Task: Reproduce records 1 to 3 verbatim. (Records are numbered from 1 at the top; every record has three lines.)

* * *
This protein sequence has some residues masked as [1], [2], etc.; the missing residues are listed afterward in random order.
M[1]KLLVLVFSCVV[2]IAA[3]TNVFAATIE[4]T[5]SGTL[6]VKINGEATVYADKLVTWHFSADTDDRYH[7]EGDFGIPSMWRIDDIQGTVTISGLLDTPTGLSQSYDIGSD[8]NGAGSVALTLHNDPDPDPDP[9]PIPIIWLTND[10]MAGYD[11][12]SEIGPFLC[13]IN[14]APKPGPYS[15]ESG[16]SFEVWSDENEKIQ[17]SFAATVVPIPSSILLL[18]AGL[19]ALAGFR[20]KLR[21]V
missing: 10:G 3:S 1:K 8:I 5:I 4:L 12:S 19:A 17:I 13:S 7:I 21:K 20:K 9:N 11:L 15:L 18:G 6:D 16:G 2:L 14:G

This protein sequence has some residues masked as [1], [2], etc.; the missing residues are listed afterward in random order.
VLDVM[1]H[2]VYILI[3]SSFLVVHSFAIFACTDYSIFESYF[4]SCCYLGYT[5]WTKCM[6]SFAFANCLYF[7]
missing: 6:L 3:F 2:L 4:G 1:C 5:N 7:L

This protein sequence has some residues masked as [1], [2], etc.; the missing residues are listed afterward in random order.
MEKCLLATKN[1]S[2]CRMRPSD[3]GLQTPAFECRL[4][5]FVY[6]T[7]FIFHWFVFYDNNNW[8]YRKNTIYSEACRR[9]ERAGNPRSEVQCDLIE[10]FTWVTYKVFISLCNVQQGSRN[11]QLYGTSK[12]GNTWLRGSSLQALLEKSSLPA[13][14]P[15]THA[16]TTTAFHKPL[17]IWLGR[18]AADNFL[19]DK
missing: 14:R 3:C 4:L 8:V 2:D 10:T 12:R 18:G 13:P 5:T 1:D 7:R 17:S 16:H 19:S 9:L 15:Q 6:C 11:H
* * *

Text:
This protein sequence has some residues masked as [1], [2], etc.; the missing residues are listed afterward in random order.
M[1]KLLVLVFSCVV[2]IAA[3]TNVFAATIE[4]T[5]SGTL[6]VKINGEATVYADKLVTWHFSADTDDRYH[7]EGDFGIPSMWRIDDIQGTVTISGLLDTPTGLSQSYDIGSD[8]NGAGSVALTLHNDPDPDPDP[9]PIPIIWLTND[10]MAGYD[11][12]SEIGPFLC[13]IN[14]APKPGPYS[15]ESG[16]SFEVWSDENEKIQ[17]SFAATVVPIPSSILLL[18]AGL[19]ALAGFR[20]KLR[21]V
missing: 10:G 3:S 1:K 8:I 5:I 4:L 12:S 19:A 17:I 13:S 7:I 21:K 20:K 9:N 11:L 15:L 18:G 6:D 16:G 2:L 14:G

This protein sequence has some residues masked as [1], [2], etc.; the missing residues are listed afterward in random order.
VLDVM[1]H[2]VYILI[3]SSFLVVHSFAIFACTDYSIFESYF[4]SCCYLGYT[5]WTKCM[6]SFAFANCLYF[7]
missing: 6:L 3:F 2:L 4:G 1:C 5:N 7:L

This protein sequence has some residues masked as [1], [2], etc.; the missing residues are listed afterward in random order.
MEKCLLATKN[1]S[2]CRMRPSD[3]GLQTPAFECRL[4][5]FVY[6]T[7]FIFHWFVFYDNNNW[8]YRKNTIYSEACRR[9]ERAGNPRSEVQCDLIE[10]FTWVTYKVFISLCNVQQGSRN[11]QLYGTSK[12]GNTWLRGSSLQALLEKSSLPA[13][14]P[15]THA[16]TTTAFHKPL[17]IWLGR[18]AADNFL[19]DK
missing: 14:R 3:C 4:L 8:V 2:D 10:T 12:R 18:G 13:P 5:T 1:D 7:R 17:S 16:H 19:S 9:L 15:Q 6:C 11:H